Research ArticleCancer

A PI3K- and GTPase-independent Rac1-mTOR mechanism mediates MET-driven anchorage-independent cell growth but not migration

See allHide authors and affiliations

Science Signaling  23 Jun 2020:
Vol. 13, Issue 637, eaba8627
DOI: 10.1126/scisignal.aba8627

You are currently viewing the abstract.

View Full Text

Log in to view the full text

Log in through your institution

Log in through your institution

Tumor growth and spread MET-ered by Rac

Anchorage-independent proliferation and cell migration are critical to primary tumor growth and metastatic spread. These behaviors are promoted by growth factor signaling, which is generally mediated by the kinase PI3K to downstream effectors that include the kinase mTOR and the GTPase Rac1. In both cultured cells and in tumor grafts in mice, Hervieu et al. found that anchorage-independent growth by cells expressing a mutant form of the growth factor receptor MET was mediated not by PI3K or the GTPase activity of Rac1, but rather by a noncatalytic, plasma membrane–localized interaction between Rac1 and mTOR. These findings refine our understanding of MET-driven signaling in tumor growth and may also explain why PI3K inhibitors must often be combined with mTOR inhibitors to effectively suppress tumor growth.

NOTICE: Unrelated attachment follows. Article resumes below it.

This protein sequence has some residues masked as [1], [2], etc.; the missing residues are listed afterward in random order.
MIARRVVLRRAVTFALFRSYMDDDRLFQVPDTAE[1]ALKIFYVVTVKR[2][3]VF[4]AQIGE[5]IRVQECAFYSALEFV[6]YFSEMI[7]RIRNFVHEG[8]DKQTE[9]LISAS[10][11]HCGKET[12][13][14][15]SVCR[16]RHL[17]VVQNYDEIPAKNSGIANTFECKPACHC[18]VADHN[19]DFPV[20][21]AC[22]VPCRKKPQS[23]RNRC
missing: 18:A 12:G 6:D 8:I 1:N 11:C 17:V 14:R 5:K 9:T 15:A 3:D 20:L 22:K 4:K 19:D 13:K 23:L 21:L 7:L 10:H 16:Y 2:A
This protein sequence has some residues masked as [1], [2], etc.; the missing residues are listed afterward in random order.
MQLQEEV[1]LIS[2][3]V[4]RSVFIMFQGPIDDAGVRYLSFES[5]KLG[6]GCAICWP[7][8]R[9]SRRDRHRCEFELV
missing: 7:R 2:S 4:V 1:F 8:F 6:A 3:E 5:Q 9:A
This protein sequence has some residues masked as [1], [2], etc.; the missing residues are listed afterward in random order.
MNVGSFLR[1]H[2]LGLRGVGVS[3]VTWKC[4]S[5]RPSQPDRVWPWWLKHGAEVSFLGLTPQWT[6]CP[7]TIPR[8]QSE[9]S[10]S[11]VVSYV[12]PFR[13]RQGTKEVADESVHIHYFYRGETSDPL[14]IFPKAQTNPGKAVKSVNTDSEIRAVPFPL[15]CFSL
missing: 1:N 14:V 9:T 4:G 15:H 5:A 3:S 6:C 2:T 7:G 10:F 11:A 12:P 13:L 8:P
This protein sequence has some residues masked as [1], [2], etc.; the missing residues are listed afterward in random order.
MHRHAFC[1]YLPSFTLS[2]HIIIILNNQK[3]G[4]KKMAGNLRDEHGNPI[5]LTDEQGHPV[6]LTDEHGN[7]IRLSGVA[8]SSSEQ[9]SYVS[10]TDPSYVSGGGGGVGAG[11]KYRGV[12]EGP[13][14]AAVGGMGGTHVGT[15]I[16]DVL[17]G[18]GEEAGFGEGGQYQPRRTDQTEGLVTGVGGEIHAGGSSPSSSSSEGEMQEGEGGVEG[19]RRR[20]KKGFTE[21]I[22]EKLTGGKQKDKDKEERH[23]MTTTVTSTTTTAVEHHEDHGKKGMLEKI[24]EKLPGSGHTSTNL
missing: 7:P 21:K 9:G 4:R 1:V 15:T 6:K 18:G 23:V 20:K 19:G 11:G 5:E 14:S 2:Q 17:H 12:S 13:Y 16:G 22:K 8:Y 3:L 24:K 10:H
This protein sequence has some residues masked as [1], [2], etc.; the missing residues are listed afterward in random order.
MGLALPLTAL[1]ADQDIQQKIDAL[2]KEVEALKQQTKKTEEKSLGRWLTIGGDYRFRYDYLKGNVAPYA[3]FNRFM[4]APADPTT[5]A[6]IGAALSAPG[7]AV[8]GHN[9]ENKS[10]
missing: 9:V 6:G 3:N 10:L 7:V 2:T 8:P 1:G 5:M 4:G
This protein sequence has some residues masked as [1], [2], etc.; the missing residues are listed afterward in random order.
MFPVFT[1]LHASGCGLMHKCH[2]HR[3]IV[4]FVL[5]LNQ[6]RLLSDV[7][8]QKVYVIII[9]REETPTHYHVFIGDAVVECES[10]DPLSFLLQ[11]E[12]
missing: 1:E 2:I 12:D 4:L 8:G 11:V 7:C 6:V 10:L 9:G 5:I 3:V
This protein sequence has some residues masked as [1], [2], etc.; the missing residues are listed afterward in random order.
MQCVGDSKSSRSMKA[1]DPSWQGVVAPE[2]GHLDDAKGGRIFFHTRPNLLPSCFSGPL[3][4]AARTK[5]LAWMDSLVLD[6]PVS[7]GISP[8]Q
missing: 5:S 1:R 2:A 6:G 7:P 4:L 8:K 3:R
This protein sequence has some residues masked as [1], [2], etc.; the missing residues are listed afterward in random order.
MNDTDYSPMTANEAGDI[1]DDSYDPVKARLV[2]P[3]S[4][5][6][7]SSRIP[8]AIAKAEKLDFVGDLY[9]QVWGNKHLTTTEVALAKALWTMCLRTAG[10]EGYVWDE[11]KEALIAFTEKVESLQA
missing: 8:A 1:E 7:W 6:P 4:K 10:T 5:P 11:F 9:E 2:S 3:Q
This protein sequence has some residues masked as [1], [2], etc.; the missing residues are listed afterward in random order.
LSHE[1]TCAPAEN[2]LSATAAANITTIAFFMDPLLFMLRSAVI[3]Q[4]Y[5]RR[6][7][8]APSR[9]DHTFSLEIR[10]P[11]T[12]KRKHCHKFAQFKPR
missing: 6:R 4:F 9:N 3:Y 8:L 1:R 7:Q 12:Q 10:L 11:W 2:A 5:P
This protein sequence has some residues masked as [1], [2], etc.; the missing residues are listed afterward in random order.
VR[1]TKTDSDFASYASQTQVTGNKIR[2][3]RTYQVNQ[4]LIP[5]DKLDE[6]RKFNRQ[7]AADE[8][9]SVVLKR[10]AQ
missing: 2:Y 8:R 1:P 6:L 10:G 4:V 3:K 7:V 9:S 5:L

Receptor tyrosine kinases (RTKs) are often overexpressed or mutated in cancers and drive tumor growth and metastasis. In the current model of RTK signaling, including that of MET, downstream phosphatidylinositol 3-kinase (PI3K) mediates both cell proliferation and cell migration, whereas the small guanosine triphosphatase (GTPase) Rac1 mediates cell migration. However, in cultured NIH3T3 and glioblastoma cells, we found that class I PI3K mediated oncogenic MET–induced cell migration but not anchorage-independent growth. In contrast, Rac1 regulated both processes in distinct ways. Downstream of PI3K, Rac1 mediated cell migration through its GTPase activity, whereas independently of PI3K, Rac1 mediated anchorage-independent growth in a GTPase-independent manner through an adaptor function. Through its RKR motif, Rac1 formed a complex with the kinase mTOR to promote its translocation to the plasma membrane, where its activity promoted anchorage-independent growth of the cell cultures. Inhibiting mTOR with rapamycin suppressed the growth of subcutaneous MET-mutant cell grafts in mice, including that of MET inhibitor–resistant cells. These findings reveal a GTPase-independent role for Rac1 in mediating a PI3K-independent MET-to-mTOR pathway and suggest alternative or combined strategies that might overcome resistance to RTK inhibitors in patients with cancer.

View Full Text

Stay Connected to Science Signaling